Jumpers will also carry APRS gear that will broadcast GPS data, heart rate, and blood oxygen level. The October 17 jumps over Byron, California, will take place from a Beech King Air 90 twin turboprop jumpship, with jumpers exiting at about 14,000 feet. Meltzer, who is 66, is enjoying his 47th year of skydiving. -- Thanks to Mark Meltzer, AF6IM








The K7RA Solar Update

Tad Cook, K7RA, Seattle, reports: Sunspot numbers over the past 7 days were nearly the same as during the previous 7 days. Average daily sunspot numbers went from 37 to 36.9, and average daily solar flux dropped from 93.8 to 87.5

Just as in previous solar cycles, geomagnetic indicators are high, as the cycle trends downward. From last week to this, the average daily planetary A index went from 24.3 to 25.1, and the average mid-latitude A index moved from 15.7 to 17.6.

Predicted solar flux is 90 on October 15; 100 on October 16; 110 on October 17-18; 115 on October 19; 110 on October 20-21; 120 on October 22-24; 125 on October 25-26; then 130, 120, and 110 on October 27-29; 100, 90, and 85 on October 30-November 1; 80 on November 2-6; 85 on November 7-8, and 90 on November 9-11. Solar flux then rises to 130 on November 23 and drops below 100 after November 26.

Predicted planetary A index is 18 on October 15-16; then 15 and 12 on October 17-18; 8 on October 19-20; 5 on October 21-27; then 8, 12, and 10 on October 28-30; 8 on October 31-November 2; 20 on November 3; 15 on November 4-5; then 12, 8, 20, 15, and 18 on November 6-10; 20 on November 11-12; 15 on November 13, and 8 on November 14-18.

Sunspot numbers for October 8 through 14 were 24, 11, 22, 36, 51, 58, and 56, with a mean of 36.9. The 10.7 cm flux was 79.7, 81.2, 81.4, 84.6, 89.1, 95.6, and 100.7, with a mean of 87.5. Estimated planetary A indices were 56, 26, 12, 12, 22, 25, and 23, with a mean of 25.1. Estimated mid-latitude A indices were 41, 15, 9, 8, 16, 18, and 16, with a mean of 17.6.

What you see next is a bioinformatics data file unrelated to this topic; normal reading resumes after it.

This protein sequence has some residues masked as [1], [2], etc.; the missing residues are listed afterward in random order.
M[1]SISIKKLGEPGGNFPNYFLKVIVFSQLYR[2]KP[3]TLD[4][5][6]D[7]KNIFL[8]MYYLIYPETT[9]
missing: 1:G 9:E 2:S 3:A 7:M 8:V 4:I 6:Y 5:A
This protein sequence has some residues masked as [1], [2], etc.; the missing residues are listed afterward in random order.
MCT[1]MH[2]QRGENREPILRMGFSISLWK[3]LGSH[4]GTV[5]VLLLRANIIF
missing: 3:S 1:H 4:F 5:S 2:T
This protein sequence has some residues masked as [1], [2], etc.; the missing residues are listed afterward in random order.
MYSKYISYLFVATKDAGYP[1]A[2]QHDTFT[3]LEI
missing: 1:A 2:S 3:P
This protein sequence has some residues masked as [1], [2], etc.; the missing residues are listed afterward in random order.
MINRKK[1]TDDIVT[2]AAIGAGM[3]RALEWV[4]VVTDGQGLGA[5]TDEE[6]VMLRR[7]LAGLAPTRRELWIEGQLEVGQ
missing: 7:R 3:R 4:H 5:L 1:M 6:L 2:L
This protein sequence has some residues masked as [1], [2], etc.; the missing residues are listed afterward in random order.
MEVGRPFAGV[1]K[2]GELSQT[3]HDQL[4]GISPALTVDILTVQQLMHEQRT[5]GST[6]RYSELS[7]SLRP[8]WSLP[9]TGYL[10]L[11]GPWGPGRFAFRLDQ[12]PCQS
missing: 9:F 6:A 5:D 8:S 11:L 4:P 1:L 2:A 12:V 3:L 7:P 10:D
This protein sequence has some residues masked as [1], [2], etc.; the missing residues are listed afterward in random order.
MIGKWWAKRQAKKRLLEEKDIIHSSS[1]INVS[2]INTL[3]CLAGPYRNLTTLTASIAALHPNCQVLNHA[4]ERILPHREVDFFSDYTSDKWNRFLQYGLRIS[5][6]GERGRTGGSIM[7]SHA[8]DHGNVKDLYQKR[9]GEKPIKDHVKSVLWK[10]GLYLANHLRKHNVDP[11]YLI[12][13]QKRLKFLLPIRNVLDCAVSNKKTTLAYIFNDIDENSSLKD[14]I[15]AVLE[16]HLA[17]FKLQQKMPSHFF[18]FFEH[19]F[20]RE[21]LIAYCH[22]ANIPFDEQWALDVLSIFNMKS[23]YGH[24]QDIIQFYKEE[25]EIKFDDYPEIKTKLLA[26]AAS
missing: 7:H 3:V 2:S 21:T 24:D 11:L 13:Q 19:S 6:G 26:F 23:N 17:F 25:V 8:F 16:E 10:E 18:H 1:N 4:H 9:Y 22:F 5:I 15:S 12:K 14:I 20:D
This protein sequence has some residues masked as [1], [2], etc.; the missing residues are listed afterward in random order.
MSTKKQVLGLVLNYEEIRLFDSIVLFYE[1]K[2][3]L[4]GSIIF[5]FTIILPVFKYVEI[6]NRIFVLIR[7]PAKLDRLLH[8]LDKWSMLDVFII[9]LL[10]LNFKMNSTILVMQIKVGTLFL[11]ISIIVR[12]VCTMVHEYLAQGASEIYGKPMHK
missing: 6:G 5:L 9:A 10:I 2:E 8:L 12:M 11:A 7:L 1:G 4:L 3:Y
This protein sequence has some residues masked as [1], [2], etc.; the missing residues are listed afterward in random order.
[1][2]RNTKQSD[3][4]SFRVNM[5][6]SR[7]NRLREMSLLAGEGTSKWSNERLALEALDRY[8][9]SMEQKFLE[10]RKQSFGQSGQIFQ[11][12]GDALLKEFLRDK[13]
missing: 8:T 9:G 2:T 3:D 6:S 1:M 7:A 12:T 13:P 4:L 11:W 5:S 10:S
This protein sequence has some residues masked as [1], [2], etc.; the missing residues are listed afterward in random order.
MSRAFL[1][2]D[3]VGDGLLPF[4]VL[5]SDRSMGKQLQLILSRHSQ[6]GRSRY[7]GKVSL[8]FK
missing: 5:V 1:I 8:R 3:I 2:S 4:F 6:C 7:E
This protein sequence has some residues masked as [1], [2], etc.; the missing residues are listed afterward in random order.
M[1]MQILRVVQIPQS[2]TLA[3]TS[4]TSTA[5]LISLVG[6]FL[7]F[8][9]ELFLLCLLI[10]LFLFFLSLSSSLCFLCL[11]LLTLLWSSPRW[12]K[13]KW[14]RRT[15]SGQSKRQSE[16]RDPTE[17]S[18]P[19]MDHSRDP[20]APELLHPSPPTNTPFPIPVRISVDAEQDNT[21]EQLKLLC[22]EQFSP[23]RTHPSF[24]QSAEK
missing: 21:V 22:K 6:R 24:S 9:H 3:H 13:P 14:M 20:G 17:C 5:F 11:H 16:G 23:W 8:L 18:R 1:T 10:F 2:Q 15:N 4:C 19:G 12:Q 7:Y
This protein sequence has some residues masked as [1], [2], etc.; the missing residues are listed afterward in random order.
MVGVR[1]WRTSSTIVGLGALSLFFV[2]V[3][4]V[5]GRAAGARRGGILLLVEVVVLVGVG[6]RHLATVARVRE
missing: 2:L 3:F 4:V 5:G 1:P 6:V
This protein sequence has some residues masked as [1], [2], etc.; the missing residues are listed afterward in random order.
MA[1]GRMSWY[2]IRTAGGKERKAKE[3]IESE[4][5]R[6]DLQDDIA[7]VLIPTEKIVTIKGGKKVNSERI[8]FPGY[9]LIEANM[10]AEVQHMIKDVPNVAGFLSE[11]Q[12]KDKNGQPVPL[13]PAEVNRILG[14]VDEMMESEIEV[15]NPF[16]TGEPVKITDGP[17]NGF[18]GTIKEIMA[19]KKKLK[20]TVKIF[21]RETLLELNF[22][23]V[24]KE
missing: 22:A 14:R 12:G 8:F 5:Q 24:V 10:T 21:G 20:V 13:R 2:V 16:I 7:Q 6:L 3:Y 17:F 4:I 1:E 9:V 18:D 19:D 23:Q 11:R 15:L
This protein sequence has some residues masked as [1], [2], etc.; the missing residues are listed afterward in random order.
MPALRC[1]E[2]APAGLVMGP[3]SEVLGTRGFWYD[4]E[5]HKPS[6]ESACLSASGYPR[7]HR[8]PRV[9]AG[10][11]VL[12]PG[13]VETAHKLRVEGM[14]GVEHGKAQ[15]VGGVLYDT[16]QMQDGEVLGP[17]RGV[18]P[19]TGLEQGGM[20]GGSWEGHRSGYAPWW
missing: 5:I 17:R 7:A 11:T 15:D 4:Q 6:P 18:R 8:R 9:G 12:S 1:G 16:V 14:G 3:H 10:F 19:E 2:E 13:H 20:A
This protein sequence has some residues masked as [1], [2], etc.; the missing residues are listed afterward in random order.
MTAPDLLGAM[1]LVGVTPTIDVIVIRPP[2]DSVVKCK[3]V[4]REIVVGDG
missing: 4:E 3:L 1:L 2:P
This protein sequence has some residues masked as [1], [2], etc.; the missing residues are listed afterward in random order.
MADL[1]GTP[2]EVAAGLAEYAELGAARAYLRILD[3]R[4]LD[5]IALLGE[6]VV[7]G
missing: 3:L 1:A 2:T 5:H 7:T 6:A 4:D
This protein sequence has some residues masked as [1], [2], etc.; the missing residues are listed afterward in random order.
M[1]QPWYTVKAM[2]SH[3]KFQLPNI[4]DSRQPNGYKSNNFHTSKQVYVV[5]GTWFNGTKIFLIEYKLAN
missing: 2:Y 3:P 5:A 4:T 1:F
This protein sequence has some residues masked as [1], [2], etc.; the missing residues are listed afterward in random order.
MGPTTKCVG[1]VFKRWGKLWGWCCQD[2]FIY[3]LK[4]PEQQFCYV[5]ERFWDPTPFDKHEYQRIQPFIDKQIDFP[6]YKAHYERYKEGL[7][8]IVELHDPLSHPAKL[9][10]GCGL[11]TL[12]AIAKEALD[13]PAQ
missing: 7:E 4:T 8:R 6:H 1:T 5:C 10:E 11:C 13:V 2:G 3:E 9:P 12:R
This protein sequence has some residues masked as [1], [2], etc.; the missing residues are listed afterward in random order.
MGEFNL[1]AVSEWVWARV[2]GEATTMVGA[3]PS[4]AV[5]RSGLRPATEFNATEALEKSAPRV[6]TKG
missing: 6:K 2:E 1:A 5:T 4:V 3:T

Send me your reports and observations.

Just Ahead in Radiosport
  • October 16-18 -- Jamboree On The Air (JOTA)

  • October 17 -- Iowa QSO Party

  • October 17 -- Feld Hell Sprint

  • October 17-18 -- JARTS WW RTTY Contest

  • October 17-18 -- 10-10 International Fall Contest (CW)

  • October 17-18 -- New York QSO Party

  • October 17-18 -- Stew Perry Topband Challenge (CW)

  • October 17-18 -- Worked All Germany Contest (CW, SSB)

  • October 17-18 -- South Dakota QSO Party

  • October 17-19 -- Telephone Pioneers QSO Party (CW, phone, digital)

  • October 18 -- Asia-Pacific Fall Sprint (CW)

  • October 18 -- UBA ON Contest (2 meters, CW)

  • October 18-19 -- Illinois QSO Party

  • October 19 -- Run for the Bacon QRP Contest (CW)

  • October 19-23 -- ARRL School Club Roundup

See the ARRL Contest Calendar for more information.

Upcoming ARRL Section, State, and Division Conventions and Events

Find conventions and hamfests in your area.

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The ARRL Letter offers a weekly summary of essential news of interest to active amateurs that is available in advance of publication in QST, our official journal. The ARRL Letter strives to be timely, accurate, concise and readable.